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Action #10: Il Porto dell’amore

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The Office of Surprise Attacks and the Office of Fakes

The situation of the soldiers in Fiume was by no means ideal. They were still wearing their summer uniforms, and the summary provisions that the army of legionnaires received came from the raids adroitly performed in the surrounding areas, by land and sea. (...)
There was an atmosphere of such recklessness, and such a love for anything adventurous, that a playful proposal from the Commander led to the creation of a particular Office, immediately dubbed the UCM - Ufficio Colpi di Mano (the Office of Surprise Attacks). Alongside this another office was rapidly established. This was the UF, standing for Ufficio Falsi – Office of Forgeries – which, with the help of associated typesetters and consenting stamp manufacturers, managed to produce all kinds of forged papers, even passports, which were such perfect copies that they convinced even the shrewdest of inspectors. In charge of the UCM was the aviator Guido Keller, the Commander’s histrionic, brilliant and loyal collaborator.

Tratto da Mussolini e d’Annunzio. Il fotomontaggio sulla lettera di insulti del poeta
http://www.ilpalo.com/storia/inviate-a-mailing-list-nuova-storia/mussolini-d-annunzio-fotomontaggio-lettera-insulti-poeta.htm




Guido Keller




The economy
 
The economy of the “city of life” was also particular: the government of Fiume did not get its revenues from taxes and duties, but from the loot of the Uscocchi and donations from generous supporters, both anonymous and illustrious. Commemorating the feats of the Uscocchi, 16th century pirates of the Balkans, D’Annunzio used the same name for his legionnaires, who were ready for anything and specialized in surprise attacks by sea and land.

(Lorenza Gasparoli, Ma D’Annunzio era no-global?, A - rivista anarchica, anno 33 n. 288, marzo 2003)
 
Fiume lived entirely thanks to its port. The blockade paralyzed the city, and death by anaemia is a slow one. Warehouses without goods in transit, dealers without work, sailors without ships, ship-owners bankrupted: everywhere work ground to a halt, and there were shortages. Hunger and ill health visited the poor, and the rich represented a temptation. The situation opened the way to shady dealings and inadmissible markets: speculation, deception, barter and swindling were rife. People had to try and make a living some way, by trading, or rather profiteering.

(Léon Kochnitzky, La Quinta Stagione o I Centauri di Fiume, Bologna, Zanichelli, 1922; pag. 35).
 
 The Persia Affair

On October 10, 1919 the Italian cargo ship Persia was commandeered and sailed to Fiume. The Persia was a unique prize, for it had been heavily laden with arms and munitions for the White Army in Russia and was to have sailed to Vladivostok for use in the war against the Bolsheviks. The maritime worker’s union, the Federazione della gente di mare, after vainly attempting to convince the government not to supply the reactionary Russian forces with Italian arms, had its men take command of the ship in the straits of Messina and set a course for D’Annunzio’s City of the Holocaust. No less than thirteen tons of military supplies thus found their way into the warehouses of the Command, and the city welcomed Captain Giuseppe Giulietti and the crew of the Persia with a celebration on the evening of the fourtheenth.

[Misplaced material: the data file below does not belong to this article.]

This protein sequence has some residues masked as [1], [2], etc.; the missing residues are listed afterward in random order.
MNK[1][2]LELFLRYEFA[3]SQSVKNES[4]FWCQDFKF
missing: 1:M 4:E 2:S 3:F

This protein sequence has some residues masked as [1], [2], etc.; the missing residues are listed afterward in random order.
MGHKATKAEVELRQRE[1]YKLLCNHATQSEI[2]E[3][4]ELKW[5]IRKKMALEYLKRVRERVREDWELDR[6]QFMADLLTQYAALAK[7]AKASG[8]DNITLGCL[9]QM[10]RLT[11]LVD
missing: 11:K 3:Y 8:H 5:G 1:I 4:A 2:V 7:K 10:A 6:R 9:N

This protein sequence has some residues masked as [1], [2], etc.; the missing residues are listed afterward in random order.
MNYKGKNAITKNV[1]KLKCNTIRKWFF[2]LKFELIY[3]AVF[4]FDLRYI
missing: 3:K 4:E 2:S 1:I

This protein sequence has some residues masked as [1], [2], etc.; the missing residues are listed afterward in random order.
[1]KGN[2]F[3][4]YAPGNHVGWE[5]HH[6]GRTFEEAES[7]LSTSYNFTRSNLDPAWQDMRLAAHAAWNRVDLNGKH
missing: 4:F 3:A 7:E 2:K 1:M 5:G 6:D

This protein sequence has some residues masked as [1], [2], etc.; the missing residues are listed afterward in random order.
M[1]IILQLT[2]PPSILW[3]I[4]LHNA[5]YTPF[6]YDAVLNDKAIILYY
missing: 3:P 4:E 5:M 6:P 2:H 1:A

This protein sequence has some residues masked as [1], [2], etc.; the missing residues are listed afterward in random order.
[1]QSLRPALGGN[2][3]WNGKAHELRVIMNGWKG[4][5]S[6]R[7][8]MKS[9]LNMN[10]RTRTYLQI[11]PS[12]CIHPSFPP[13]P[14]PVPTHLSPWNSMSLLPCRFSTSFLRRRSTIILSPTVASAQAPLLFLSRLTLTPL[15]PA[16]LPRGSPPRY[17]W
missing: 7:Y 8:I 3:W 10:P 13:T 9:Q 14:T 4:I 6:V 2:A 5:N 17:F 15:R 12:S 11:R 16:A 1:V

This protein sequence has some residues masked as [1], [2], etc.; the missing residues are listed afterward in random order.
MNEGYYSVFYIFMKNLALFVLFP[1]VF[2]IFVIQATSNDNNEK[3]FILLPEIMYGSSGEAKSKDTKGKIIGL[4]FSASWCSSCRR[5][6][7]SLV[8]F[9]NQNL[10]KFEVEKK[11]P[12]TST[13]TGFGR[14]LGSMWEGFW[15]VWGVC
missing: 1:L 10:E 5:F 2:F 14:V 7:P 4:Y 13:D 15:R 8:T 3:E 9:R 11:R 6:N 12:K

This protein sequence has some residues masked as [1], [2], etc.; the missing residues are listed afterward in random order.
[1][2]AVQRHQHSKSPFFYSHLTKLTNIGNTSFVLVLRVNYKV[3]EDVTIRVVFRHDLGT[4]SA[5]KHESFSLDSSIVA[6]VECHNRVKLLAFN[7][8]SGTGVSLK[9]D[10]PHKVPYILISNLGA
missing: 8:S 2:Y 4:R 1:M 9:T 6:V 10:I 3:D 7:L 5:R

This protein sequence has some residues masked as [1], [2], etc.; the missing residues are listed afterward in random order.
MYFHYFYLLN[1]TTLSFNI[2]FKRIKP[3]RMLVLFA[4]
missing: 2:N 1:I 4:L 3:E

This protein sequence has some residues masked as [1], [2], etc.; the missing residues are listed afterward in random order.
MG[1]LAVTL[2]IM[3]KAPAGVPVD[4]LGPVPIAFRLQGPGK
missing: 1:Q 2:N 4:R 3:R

Giulietti was the leader of the gente di mare, and he had given the ordes to the hijacking of the ship to Fiume. For him, the maneuver served not only to demonstrate his organization’s opposition to the supplying of the White Army but also to pressure the government into making various concessions to the maritime workers.

(Michael Arthur Ledeen, D'Annunzio: The First Duce, Transaction Publishers, Piscataway, NJ, 2002, p. 116)

At the time the press reported the dynamics of the action with many inaccuracies, so to shed light on events Captain Giulietti had fliers printed with the following statement:
 
(...) The means that were to be used to strive for the freedom and redemption of the Russian people will be used to fight for the freedom and redemption of the people of Fiume (...) We are not working for any particular man in government, but for an idea of human justice that makes us love our neighbours as we love ourselves, without distinctions of nationality and class. To the revolutionaries in name only, to sectarians on all sides, and to those sad individuals who have been stupidly attacking our action in newspapers of a different bias, we show the steamship Persia moored in the port of Fiume, flying the maritime federal flag. In time, when the censorship ceases, we will provide a full account of events, indicating for the admiration of the proletariat the names of the brave companions who wrote a triumphant page of maritime history on board the Persia.
Giuseppe Giulietti
 
Giuseppe Giulietti, presidente dell'Associazione Lavoratori del Mare

(Ferdinando Gerra, L’impresa di Fiume. I: Fiume d’Italia, Longanesi, Milano, 1974, pp. 151-153.)
 






INDEX

Introduction [HTML]

The “Celebration City” [HTML]
Free Love and Artificial Paradises [HTML]
The “Desperados” [HTML]
International acknowledgement [HTML]
Pirate Economy [HTML]
Publishing [HTML]
The Charter of Carnaro [HTML]
The Labarum [HTML]
The League of Fiume [HTML]
Bloody Christmas [HTML]
Protagonists [HTML]